The prospects for excellent corporate growth deteriorate hand in hand with the US economy, and although executives can mask a one-off bad quarter (or two) with simple accounting tricks to improve earnings, one thing they cannot fudge is revenues. Fiscal Stimulus, although being openly discussed, is not being supported by the price of gold (GLD). Rate cuts are not cash infusions, and those take many months to work themselves through economies, but interest rates are already as low as they can go in the United states. Aside from printing new money, the Federal Reserve is out of bullets, and soon the printing presses will become inefficient as well.
Even with heavy printing and stimulus amounting to $2.6 trillion, the US economy is still fragile and it cannot stand on its own two feet. That weakness will continue to show this earnings season as some of the biggest companies on Wall Street report revenues that fail to show growth, but instead hint at contraction. This has started already, with Alcoa (AA) reporting lower revenues earlier in the week, but it will continue next week with Citigroup (C), Gannett (GCI) and Wynn Resorts (WYNN). Each of these is expected to report no revenue growth or lower revenue growth.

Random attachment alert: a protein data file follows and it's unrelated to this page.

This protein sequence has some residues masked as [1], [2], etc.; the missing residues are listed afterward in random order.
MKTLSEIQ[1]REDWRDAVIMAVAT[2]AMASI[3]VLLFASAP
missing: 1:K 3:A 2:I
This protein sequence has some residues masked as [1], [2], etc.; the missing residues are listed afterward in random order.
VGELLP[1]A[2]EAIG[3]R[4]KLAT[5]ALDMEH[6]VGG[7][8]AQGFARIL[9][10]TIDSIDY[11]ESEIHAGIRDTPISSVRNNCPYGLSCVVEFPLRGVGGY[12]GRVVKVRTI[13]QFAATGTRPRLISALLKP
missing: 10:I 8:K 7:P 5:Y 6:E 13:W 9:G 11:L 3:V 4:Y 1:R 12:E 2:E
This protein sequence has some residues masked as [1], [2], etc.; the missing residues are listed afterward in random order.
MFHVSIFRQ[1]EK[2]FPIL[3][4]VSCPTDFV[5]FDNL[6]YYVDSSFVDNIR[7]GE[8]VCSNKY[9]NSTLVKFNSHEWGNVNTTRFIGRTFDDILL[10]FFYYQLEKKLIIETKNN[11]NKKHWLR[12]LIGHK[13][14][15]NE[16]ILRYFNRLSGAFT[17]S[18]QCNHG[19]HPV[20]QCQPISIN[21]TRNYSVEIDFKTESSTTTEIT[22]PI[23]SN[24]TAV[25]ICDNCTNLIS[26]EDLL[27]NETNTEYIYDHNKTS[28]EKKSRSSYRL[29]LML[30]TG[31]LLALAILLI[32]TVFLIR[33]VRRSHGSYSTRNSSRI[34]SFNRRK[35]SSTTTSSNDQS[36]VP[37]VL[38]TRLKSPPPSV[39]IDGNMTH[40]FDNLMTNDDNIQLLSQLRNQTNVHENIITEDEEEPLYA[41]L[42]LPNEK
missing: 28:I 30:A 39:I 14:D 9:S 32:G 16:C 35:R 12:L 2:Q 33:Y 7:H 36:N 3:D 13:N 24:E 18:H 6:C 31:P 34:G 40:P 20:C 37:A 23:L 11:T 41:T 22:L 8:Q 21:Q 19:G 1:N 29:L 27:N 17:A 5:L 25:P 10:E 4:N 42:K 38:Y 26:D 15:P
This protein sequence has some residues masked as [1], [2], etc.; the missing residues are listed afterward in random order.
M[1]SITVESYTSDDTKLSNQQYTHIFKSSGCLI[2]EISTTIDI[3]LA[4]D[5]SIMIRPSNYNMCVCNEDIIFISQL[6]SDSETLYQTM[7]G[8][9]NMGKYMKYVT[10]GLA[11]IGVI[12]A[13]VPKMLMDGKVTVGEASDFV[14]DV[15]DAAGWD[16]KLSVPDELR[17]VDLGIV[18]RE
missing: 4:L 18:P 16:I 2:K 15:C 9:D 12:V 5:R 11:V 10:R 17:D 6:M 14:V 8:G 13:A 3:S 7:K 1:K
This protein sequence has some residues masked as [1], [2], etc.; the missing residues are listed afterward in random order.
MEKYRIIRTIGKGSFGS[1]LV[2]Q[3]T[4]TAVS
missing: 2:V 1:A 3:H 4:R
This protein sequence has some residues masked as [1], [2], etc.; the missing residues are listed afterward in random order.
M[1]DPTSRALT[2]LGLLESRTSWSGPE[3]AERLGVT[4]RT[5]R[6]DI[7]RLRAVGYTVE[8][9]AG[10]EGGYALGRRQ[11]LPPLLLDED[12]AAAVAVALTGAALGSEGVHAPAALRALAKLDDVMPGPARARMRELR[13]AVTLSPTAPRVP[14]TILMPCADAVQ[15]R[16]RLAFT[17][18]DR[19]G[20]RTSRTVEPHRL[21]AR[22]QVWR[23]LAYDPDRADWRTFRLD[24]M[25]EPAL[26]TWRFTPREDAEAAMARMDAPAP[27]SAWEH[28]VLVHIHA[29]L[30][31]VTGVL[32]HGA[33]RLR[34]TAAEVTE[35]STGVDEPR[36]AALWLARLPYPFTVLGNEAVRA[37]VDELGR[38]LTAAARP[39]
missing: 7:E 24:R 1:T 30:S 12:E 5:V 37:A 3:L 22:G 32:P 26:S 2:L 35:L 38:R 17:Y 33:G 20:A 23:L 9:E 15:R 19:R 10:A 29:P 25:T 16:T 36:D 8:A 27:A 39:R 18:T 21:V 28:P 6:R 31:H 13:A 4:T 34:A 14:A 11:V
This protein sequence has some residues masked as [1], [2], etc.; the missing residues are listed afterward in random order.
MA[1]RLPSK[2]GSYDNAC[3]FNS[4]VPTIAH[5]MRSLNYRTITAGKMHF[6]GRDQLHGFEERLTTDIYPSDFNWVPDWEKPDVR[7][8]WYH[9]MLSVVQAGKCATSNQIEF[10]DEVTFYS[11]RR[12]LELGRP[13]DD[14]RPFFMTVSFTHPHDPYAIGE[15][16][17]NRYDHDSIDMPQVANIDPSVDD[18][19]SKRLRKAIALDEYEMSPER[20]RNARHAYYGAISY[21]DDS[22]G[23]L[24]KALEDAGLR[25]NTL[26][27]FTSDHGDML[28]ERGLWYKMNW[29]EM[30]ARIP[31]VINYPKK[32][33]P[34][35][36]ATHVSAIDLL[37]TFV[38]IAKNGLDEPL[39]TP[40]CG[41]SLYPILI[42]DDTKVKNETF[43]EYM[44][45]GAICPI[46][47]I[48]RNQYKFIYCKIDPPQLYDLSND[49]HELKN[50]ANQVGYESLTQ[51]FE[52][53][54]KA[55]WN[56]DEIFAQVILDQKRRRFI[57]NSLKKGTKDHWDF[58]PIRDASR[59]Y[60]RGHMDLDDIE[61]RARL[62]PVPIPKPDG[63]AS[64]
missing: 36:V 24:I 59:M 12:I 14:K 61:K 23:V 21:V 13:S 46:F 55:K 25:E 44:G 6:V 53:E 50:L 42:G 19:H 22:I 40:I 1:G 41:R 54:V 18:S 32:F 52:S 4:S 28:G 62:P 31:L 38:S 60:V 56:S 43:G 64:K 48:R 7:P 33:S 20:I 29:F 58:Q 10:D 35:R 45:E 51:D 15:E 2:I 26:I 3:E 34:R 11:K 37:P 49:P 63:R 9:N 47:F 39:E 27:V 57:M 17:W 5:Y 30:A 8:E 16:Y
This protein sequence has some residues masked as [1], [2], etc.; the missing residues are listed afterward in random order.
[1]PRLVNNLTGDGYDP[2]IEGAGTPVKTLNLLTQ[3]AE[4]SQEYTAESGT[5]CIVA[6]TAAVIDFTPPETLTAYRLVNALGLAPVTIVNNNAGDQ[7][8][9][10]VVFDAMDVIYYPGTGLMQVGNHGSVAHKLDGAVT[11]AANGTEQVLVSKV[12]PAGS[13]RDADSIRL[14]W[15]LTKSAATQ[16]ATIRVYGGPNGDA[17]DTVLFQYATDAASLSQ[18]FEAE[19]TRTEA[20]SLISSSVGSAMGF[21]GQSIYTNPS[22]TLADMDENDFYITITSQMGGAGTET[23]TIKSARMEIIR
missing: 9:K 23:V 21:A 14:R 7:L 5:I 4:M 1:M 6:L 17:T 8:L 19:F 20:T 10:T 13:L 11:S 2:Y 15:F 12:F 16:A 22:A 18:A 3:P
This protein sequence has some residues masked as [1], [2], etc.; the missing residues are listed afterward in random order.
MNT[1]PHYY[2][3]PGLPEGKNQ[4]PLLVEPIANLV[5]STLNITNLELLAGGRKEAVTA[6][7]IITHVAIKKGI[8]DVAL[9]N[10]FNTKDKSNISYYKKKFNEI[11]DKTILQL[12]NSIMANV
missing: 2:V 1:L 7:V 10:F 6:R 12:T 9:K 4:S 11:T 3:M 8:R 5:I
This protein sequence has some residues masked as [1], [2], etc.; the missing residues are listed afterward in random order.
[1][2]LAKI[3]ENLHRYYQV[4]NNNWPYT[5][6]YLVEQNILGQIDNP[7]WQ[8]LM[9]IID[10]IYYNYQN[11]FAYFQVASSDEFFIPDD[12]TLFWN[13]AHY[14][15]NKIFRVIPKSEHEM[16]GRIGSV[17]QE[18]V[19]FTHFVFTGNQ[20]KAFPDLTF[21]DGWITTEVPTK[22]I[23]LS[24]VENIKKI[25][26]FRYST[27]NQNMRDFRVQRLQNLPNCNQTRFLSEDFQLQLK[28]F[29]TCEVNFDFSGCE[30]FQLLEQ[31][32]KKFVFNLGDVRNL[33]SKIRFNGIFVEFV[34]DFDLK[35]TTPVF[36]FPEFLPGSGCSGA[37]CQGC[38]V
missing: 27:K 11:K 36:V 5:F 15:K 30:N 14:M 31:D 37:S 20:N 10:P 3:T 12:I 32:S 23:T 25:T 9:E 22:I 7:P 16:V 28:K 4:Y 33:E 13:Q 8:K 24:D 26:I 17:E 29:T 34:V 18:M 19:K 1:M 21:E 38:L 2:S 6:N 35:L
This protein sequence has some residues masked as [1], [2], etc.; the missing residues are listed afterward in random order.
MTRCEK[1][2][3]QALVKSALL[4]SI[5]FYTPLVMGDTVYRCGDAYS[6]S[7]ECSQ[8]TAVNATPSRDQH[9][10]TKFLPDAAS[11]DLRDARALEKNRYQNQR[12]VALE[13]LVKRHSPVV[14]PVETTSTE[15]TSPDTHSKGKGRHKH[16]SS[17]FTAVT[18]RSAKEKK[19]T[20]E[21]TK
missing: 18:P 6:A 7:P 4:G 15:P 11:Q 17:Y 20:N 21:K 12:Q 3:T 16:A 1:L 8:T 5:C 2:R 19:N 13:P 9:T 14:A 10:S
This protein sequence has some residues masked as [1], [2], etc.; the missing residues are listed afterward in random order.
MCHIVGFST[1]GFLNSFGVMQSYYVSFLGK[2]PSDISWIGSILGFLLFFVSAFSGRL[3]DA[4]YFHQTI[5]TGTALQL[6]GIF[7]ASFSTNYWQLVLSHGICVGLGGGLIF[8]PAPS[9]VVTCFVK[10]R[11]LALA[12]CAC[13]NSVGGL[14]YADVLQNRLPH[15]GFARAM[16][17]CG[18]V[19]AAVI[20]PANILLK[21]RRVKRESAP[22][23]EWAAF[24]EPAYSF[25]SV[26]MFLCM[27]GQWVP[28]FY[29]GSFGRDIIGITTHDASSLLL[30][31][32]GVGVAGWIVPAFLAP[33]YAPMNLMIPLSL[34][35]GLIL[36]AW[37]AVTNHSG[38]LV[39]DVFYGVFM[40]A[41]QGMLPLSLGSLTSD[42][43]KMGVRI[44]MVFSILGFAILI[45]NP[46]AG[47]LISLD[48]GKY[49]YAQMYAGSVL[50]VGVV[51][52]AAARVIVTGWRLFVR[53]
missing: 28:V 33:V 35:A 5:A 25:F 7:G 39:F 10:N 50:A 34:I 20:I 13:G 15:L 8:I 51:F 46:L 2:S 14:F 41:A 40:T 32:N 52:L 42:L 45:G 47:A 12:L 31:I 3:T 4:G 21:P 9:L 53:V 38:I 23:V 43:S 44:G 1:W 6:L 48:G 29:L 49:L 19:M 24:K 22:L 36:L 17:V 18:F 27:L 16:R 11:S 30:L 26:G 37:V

In this fragile economy companies can still use accounting tricks, but those cannot mask the top line results. Eventually it will prove true that the influence of stimulus is equally as bothersome as inflation was in the 1970s. Market historians will prove that investors were not willing to "pay up" for earnings due to inflation, multiples contracted, and something similar will happen now.
My longer term macroeconomic model, The Investment Rate, tells us that the economy is in the third major down period in US History, one that is positioned to be worse than either the Great Depression or the Stagflation Period of the 1970s, and no amount of stimulus can stop that from happening. It is natural for economies to weaken from time to time throughout longer term cycles, but that natural weakness is not based on policy decisions. That weakness is based on societal norms, and lifetime investment patterns. This is what economies are truly made of.
No matter what stimulus may be considered or enacted, they cannot stop this weakness from coming, and investors need to protect themselves from what lies ahead.